Market trends in modern philosophy

Fri 10 May 2013 12:11 PM

This semester, I taught the core undergraduate 17th+18th Century Philosophy course again. Earlier this week, at the final class meeting, I asked my usual debriefing questions. Which philosopher did they find the most philosophically rewarding? and which the least?

Here are the results, including the change since last time:

            yay     boo

Descartes 5 +5 4 -2

Locke 5 +1 12 +11

Berkeley 10 +4 10 -3

Hume 7 -1 7 +7

Kant 10 +1 3 +3

There was much love for Berkeley this time. A number of students said that they were, at that point in the semester, simply convinced by his arguments. One used this as a reason for saying that Berkeley was the worst philosophically; the student subsequently agreed with Hume and felt as if he had been duped by Berkeley's arguments!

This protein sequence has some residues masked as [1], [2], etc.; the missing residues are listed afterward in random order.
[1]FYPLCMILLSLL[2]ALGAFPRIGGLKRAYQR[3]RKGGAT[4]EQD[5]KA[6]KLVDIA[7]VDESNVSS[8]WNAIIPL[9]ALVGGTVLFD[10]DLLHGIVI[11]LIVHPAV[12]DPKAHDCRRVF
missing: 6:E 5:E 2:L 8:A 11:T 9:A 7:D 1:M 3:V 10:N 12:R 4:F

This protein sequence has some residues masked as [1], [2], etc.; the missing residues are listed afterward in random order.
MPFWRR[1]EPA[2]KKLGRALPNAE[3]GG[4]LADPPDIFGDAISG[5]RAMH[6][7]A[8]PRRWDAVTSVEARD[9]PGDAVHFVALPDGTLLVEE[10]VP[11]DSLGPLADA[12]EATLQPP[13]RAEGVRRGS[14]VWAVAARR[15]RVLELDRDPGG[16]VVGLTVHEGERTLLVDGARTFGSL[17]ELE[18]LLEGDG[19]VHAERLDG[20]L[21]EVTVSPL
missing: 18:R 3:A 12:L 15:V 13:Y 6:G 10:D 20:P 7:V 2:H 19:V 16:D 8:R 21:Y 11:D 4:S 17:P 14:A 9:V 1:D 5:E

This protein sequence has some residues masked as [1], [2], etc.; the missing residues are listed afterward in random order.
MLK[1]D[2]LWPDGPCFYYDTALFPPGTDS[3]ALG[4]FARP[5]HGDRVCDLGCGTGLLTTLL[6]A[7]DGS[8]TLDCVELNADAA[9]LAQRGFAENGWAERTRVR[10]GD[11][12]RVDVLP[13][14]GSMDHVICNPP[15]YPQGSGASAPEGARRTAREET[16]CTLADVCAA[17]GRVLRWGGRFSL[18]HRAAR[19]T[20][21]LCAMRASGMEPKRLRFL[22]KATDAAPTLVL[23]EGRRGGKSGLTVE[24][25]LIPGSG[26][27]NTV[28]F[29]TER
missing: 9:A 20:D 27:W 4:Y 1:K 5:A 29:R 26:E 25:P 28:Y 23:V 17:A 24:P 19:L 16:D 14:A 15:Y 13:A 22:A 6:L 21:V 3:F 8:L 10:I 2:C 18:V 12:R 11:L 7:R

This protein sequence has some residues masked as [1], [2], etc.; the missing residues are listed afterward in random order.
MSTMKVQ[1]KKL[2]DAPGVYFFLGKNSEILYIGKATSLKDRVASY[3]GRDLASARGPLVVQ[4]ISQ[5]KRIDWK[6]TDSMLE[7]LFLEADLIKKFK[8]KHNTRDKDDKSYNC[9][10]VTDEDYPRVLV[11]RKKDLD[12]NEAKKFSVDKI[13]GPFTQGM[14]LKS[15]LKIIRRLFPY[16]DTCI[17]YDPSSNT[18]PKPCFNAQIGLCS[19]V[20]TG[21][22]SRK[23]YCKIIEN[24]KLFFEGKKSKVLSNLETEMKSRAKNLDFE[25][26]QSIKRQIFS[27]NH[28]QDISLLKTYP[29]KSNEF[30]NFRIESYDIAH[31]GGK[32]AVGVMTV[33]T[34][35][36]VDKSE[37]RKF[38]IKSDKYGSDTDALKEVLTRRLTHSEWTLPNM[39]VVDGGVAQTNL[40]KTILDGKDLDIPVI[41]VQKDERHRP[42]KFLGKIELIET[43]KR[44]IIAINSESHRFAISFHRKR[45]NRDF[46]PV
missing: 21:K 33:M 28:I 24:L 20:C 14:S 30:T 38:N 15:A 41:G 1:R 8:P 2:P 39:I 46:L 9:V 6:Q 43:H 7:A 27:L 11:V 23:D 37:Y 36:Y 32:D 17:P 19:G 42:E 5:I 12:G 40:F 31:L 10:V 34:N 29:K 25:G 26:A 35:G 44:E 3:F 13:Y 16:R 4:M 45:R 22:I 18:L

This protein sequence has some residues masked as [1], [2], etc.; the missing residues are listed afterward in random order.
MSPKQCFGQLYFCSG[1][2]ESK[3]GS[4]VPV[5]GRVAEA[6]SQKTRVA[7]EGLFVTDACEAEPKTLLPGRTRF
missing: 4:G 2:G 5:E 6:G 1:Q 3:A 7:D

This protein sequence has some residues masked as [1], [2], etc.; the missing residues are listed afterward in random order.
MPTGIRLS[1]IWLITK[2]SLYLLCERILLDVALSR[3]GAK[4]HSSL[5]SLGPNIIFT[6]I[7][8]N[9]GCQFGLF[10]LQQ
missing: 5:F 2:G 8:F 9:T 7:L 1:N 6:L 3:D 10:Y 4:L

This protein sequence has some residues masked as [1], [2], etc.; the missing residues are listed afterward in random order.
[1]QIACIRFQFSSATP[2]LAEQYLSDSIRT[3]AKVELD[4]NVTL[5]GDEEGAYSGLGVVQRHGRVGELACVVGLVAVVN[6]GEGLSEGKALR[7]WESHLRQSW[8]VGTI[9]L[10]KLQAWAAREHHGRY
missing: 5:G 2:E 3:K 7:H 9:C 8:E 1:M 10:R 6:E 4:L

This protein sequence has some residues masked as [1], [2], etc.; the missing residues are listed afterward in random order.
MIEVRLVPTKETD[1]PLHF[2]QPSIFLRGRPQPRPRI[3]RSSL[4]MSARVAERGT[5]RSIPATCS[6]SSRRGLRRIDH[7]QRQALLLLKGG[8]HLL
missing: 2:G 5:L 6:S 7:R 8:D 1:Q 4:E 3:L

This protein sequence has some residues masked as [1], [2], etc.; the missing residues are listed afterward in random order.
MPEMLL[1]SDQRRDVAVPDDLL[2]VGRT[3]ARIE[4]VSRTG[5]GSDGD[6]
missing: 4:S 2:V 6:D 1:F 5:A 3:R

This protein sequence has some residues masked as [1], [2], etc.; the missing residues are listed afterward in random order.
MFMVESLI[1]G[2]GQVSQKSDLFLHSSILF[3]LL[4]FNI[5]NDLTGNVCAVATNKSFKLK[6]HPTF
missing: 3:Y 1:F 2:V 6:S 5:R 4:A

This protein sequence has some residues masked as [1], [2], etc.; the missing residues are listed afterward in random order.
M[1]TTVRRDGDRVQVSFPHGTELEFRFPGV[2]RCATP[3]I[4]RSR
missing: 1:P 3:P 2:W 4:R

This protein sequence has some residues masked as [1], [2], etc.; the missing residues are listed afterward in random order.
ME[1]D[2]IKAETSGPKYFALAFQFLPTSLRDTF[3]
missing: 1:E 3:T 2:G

I also asked which text they thought was the best written (clearest, most fun to read) and which the worst written (most obscure, most unpleasant to read). Results, again with the delta from last time:

                          yay    boo

Descartes' Meditations 17 +10 1 -1

Locke's Essay (selections) 1 -5 4 +1

Berkeley's Principles 11 +9 0 -5

Hume's Enquiry 3 -6 5 +3

Kant's Critique (abridged) 1 +1 25 +11

They were only allowed one vote in each column.* Insofar as the numbers don't add up, it may be either because some students didn't vote or because I'm sloppy at counting.

A number of students said, after voting, that they found Descartes to be the easiest to read simply because they had read the Meditations before.

I said when we were discussing it that I think Berkeley's Principles is a well written piece of philosophy. It explicitly lays out arguments, and it's admirably clear. Although it is possible that my enthusiasm rubbed off on the class, so that more students picked Berkeley as the easiest read, I don't think I was any more enthusiastic than I am every time I teach Berkeley.

Last time, when students didn't overwhelmingly identify Kant as the hardest to read, I conjectured that many of them hadn't tried to read Kant. If that's right, then this year's class does seem to have tried out the reading.

* One student really wanted to split his 'yay' vote one-half for the selections from Locke and one-half for Kant.